Costs piled high for Polaris Industries last year as it tackled recall after recall of its recreational vehicles due to fire hazards.
The $4.5 billion Medina-based maker of motorcycles, snowmobiles and off-road/all-terrain four wheelers (ATVs) updated shareholders on the costs in its annual report, saying it paid $132 million in warranty costs and bolstered warranty reserves by another $194 million in 2016 as it tried to address claims and fix machines with potential fire hazards.
Polaris and the Consumer Product Safety Commission have alerted customers that hundreds of thousands of vehicles had been recalled to date after reports of 207 fires, multiple injuries and at least one death.
In January, CEO Scott Wine told analysts during a conference call that Polaris was 70 to 80 percent done repairing 901,000 recalled Polaris RZR and RZR Turbo vehicles. Repairs on other models were also being worked on.
And the recalls continue. This month, Polaris recalled another 32,700 ATVs due to fire risks reported for the Sportsman, RZR, RZR Turbo, Turbo and General models.
Those recalls came after riders reported 62 fires, four minor burn injuries and numerous components that melted or warped — mostly involving side-panel heat shields or damaged exhaust springs and seals.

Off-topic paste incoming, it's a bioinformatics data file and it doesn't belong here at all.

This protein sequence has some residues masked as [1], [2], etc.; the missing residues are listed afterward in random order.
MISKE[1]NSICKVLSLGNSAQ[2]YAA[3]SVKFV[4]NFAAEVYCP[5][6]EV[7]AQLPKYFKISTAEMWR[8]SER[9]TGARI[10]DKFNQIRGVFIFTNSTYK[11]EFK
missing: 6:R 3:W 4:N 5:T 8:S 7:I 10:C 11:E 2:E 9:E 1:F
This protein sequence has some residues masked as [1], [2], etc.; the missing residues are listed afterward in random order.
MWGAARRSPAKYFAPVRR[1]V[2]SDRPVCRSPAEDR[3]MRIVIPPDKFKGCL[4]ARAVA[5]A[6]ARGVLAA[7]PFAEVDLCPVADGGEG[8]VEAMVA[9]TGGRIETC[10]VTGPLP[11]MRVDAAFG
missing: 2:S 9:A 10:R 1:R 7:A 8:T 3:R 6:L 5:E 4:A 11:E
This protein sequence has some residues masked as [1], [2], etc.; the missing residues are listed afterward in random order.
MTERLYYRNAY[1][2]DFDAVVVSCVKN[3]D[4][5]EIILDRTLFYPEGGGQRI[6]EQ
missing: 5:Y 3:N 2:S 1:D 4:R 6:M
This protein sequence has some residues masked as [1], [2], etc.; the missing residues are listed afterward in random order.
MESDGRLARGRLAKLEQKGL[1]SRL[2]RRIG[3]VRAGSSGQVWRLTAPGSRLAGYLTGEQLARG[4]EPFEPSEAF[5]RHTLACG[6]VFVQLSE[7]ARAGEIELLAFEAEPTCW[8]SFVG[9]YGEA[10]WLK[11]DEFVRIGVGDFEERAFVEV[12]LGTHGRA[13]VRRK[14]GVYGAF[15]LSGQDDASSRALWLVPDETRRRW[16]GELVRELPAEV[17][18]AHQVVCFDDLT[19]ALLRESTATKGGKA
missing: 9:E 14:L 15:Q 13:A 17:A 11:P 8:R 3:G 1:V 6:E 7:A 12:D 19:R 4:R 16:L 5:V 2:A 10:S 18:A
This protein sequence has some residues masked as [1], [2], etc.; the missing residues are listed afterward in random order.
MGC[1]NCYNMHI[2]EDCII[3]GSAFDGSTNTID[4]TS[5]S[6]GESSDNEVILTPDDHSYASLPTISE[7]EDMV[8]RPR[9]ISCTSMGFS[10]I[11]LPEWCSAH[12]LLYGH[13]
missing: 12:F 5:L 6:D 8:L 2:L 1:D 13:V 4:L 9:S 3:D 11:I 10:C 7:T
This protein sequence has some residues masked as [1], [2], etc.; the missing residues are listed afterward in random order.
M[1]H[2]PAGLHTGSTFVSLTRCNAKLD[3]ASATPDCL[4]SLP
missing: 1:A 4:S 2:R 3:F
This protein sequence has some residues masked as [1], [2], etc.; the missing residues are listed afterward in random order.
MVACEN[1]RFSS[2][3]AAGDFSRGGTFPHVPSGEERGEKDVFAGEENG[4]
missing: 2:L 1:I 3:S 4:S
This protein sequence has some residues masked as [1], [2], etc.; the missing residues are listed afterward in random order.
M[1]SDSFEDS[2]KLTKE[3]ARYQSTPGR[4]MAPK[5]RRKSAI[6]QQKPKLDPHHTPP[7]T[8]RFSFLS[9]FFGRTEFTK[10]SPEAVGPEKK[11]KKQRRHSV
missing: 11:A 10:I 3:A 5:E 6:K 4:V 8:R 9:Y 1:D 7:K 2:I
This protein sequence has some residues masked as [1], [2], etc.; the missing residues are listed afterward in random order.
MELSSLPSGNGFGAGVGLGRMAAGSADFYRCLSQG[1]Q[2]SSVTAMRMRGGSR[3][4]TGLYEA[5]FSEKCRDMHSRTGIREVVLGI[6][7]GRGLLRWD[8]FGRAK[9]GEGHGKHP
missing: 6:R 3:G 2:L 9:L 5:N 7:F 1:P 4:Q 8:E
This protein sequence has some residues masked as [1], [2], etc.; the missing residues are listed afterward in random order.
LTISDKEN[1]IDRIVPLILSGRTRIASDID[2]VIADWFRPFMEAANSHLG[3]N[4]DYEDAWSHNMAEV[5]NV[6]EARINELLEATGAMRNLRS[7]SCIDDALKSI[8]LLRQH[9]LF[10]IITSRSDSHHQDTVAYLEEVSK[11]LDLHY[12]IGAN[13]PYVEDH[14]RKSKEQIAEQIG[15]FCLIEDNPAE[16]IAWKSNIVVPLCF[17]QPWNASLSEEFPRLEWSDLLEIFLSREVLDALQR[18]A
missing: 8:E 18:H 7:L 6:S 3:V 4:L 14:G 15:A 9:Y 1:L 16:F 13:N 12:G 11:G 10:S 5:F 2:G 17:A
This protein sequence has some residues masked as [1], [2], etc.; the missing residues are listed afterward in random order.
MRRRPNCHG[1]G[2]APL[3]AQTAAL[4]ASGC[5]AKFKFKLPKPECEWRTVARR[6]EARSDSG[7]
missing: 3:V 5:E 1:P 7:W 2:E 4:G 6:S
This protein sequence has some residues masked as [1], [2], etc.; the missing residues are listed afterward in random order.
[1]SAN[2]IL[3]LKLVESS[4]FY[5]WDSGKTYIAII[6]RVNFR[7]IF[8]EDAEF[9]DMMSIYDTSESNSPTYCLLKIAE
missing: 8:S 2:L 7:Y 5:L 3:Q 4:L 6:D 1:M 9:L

It is unclear how much the new recalls will cost or if more are coming.
Analysts said they expect Polaris to give investors updated warranty cost estimates for 2017 when the company reports first-quarter earnings results on April 25.
Polaris allocated significant sections of its 2016 annual report to explaining how hard it attacked its recall problems. The company said it sent engineers into the field across the U.S. and Canada to repair possible problem vehicles, re-evaluate designs and identify possible future hiccups.
Customers have been warned to stop riding recalled vehicles immediately and to take them into dealerships for free repairs.
After initial complaints about delayed parts shipments and repairs, Polaris doubled outreach efforts in the third quarter of last year. It reached out to customers directly, offering promotions and incentives designed to thank customers for their patience and loyalty.
Time will tell if it's enough. Polaris' recall problems hit at the same time the entire recreational vehicle industry is experiencing a slump in sales.
The timing of Polaris' woes has proved a one-two punch to a company that rode high for years among investors.
In January, company officials reported that full-year 2016 revenue fell 4 percent to $4.5 billion.
Adjusted full-year earnings fell 50 percent to $226 million, or $3.48 per share.
Wine told analysts previously that the company was doing all it could to return to growth mode. He forecast that 2017 sales would grow 10 to 13 percent to reach $4.97 billion to $5.1 billion. He also predicted that adjusted earnings would jump to $4.25 to $4.50 per share as recall woes subsided.
Polaris stock closed Monday at $83.27 compared to its $153 trading price in July 2015.